Friday, March 17, 2006

Listing to Port

Jonathan Gurwitz is a columnist I enjoy and respect. His work appears in the San Antonio Express-News and is picked up in syndication by a handful of other papers, but not nearly enough. The online versions of his columns, furthermore, are a few days or weeks behind. So this new offering isn't online yet. But here's a highlight:

Something ugly is happening in America. And political leaders in both parties need to be very careful not to add to the repulsive development.

A new Washington Post-ABC News poll finds 46 percent of Americans have a negative view of Islam. That, on its own, might be disturbing but not necessarily surprising given the events of the past 4 1/2 years.

What is surprising is that the negative view Americans currently hold is seven points higher than in the months immediately following the Sept. 11, 2001, terrorist attacks.

Emphasis added. After exploring possible explanations, he hits on the fact that the poll was conducted at the height of the Dubai Ports World rhetoric.

Gurwitz notes something that probably won't be noted again till histories are written decades from now: For all the posters and cartoons that show George W. Bush slavering for Arab blood, it has been the president, more than any politician of any party in America today, who has been saying things like: "The enemy of America is not our many Muslim friends; it is not our many Arab friends. Our enemy is a radical network of terrorists, and every government that supports them."

And he was still saying it this mointh, while Democratic leaders like Sen. Frank Lautenberg were saying things like: "We wouldn't transfer the title to the devil, and we're not going to transfer it to Dubai."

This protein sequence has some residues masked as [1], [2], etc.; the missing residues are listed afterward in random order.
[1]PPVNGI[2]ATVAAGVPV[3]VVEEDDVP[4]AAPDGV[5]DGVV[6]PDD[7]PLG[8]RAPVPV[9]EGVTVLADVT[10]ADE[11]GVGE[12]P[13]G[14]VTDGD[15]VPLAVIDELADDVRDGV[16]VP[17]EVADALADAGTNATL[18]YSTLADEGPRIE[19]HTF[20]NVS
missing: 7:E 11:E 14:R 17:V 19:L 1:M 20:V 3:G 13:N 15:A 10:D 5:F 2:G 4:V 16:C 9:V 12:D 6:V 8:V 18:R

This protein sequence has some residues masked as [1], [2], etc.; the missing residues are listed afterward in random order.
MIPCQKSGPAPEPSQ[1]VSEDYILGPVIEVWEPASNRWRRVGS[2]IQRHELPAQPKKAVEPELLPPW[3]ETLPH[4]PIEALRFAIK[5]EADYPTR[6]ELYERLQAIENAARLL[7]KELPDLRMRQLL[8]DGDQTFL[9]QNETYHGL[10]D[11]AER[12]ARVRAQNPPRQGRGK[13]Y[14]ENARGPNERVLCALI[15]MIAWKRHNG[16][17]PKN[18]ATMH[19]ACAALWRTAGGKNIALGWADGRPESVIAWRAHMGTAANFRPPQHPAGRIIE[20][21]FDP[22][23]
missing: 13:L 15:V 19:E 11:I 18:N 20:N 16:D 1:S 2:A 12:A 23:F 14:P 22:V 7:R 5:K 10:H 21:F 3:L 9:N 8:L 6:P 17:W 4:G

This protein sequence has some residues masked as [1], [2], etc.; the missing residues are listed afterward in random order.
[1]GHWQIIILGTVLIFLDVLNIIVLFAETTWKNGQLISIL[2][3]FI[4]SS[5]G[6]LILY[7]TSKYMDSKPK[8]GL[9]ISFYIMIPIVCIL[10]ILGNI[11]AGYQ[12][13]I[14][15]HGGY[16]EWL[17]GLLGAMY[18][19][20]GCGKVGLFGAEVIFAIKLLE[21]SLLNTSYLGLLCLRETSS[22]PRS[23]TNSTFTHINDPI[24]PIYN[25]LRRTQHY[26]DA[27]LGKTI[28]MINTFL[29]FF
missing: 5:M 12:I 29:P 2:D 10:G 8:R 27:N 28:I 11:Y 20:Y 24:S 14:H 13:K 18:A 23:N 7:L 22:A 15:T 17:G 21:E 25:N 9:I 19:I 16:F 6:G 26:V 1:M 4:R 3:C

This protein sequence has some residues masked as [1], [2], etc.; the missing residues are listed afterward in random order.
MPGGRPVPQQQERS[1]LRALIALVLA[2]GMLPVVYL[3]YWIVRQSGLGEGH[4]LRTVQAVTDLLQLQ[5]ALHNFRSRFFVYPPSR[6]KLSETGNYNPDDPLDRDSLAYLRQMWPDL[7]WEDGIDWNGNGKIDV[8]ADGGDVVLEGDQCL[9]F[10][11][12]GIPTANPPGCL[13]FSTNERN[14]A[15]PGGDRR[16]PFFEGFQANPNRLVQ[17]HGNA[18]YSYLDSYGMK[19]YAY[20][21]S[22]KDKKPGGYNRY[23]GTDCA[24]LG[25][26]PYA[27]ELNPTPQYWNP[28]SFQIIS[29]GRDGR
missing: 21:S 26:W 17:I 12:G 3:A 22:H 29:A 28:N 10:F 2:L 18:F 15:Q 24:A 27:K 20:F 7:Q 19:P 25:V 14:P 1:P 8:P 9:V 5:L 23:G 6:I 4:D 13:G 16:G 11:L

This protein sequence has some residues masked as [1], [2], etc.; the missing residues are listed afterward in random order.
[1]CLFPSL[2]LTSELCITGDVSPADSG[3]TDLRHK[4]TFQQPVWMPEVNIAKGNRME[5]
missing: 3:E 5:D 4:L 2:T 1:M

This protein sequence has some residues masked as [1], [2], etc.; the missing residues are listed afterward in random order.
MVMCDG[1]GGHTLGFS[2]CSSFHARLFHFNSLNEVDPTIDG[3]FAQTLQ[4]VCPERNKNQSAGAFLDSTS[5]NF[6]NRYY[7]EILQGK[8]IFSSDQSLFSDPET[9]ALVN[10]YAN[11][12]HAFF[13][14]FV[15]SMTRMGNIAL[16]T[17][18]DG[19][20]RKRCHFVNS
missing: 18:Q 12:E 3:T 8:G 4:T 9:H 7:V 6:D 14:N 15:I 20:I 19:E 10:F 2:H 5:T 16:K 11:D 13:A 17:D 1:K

Gurwitz writes:

There were good reasons to object to the ports deal, and the Bush administration failed miserably to brief Congress and educate the American people about the issues involved. But that's not what killed the deal or the potential to craft an agreement with the Dubai-owned company that might actually have enhanced port security.

Republicans weren't about to allow Lautenberg and Democratic Sens. Hillary Clinton and Chuck Schumer to outflank them on the issue of national security, even if the issues they raised were mostly canards. The view from the Capitol suddenly showed an American electorate composed of Archie Bunkers. You could almost hear the campaign pledge, "I'm not gonna let no Ay-rabs own our ports."

Given the first significant opportunity to demonstrate that the entire Arab and Muslim worlds aren't the enemies of the United States, that, in fact, we have friends and valuable allies in both, Congress well delivered the opposite message. And some of the worst pandering to fear was done by liberals who have made a political livelihood out of bashing Bush for allegedly doing precisely the same thing.